A study certifies that 54% of Saudi Arabia and UAE residents would like to use cryptocurrencies for payments.
Check Out says Saudi Arabia is ready to digitize cryptocurrency payments
According to a study by digital payments company Check Out, 54% of residents of Saudi Arabia and the UAE would be in favour of using cryptocurrencies for their daily payments.
As a result, the majority of Arab and Emirati citizens “believe that cryptocurrencies should be used as currencies” and not just as “investment assets”. This is nine points higher than the global average of 45%, according to the Check Out study.
In the US, which is currently one of the largest cryptocurrency markets globally, and where digital payments are widespread, only 36% of respondents said cryptocurrencies should be used as currencies.
In Germany, the percentage drops to 31% of respondents, while in the UK the figure was 32%.
The report reads:
“Consumers find utility and benefits in paying with cryptocurrencies, be they stablecoins or non-pegged crypto. Faster transactions and lower fees, particularly for cross-border purchases, provide significant benefits to consumers”.
Around 33% of respondents in the UAE reportedly said they had invested in cryptocurrencies in the past year. At the same time, 30% of the approximately 30,000 respondents living in the two states think cryptocurrencies are still too complicated and too risky.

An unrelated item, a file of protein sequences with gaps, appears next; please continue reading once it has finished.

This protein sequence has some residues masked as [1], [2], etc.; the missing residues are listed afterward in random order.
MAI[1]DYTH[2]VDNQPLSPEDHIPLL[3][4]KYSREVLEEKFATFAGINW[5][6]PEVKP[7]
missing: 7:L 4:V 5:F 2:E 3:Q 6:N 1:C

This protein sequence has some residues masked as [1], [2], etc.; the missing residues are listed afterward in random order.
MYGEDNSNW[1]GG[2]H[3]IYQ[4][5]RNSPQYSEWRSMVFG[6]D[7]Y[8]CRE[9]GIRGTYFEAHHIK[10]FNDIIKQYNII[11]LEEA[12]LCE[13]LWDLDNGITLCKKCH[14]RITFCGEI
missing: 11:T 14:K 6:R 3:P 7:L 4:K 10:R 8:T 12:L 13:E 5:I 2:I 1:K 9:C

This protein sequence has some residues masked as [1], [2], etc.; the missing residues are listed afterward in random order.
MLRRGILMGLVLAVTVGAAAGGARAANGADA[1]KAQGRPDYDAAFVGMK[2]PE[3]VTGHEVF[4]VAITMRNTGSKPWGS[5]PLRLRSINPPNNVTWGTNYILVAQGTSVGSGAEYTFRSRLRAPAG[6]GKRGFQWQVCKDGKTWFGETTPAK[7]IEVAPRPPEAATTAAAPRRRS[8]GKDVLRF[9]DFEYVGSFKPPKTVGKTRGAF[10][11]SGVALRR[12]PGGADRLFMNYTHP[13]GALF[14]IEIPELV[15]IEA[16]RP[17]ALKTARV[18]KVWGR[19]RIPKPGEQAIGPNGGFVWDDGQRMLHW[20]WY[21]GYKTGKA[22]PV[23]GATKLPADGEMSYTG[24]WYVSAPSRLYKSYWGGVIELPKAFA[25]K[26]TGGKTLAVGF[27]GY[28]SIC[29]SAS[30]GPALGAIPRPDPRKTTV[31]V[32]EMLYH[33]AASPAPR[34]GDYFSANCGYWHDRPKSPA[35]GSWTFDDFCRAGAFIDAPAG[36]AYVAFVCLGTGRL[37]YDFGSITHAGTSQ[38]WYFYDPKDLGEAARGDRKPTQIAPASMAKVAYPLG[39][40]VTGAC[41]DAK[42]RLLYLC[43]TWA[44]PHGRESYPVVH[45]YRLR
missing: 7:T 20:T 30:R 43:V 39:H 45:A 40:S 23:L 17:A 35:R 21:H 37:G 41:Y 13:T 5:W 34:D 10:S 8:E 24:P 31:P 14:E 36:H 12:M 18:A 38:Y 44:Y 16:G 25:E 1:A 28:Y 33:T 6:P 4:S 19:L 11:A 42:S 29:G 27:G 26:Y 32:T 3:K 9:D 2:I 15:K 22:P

Market development in Saudi Arabia
On the other hand, in Saudi Arabia in particular, cryptocurrency ownership has increased significantly over the past 5 years, with around 77% of the population reportedly aware of digital assets and 18% already actively trading in cryptocurrencies. In 2021, The first NFT marketplace, Nuqtah, was launched.
The marketplace’s founder, Salwa Radwa, recently stated that:
“We are currently witnessing the revolution of what is known as the Internet, not only with blockchain technology, but ownership of virtual assets through NFTs”.
As for the UAE, Dubai has long been considered a true hub for the cryptocurrency market. On 10 March, the emirate issued its first regulation on digital assets.
The Dubai Virtual Assets Regulatory Authority is responsible for regulating and monitoring cryptocurrency traders, both platforms and exchanges.
One of the main of the latter, China’s Binance in December 2021 signed a memorandum of understanding with the Dubai World Trade Center Authority to develop a new industrial hub dedicated to cryptocurrencies in the city.
In June 2021, the DMCC Crypto Center, an ecosystem for companies operating in the crypto and blockchain sectors, was launched in Dubai.
Ahmed bin Sulayem, executive chairman and CEO of DMCC, said:
“Crypto and blockchain technologies have huge potential to transform global trade and supply chains. This is one of the key drivers behind the launch of DMCC Crypto Center”.
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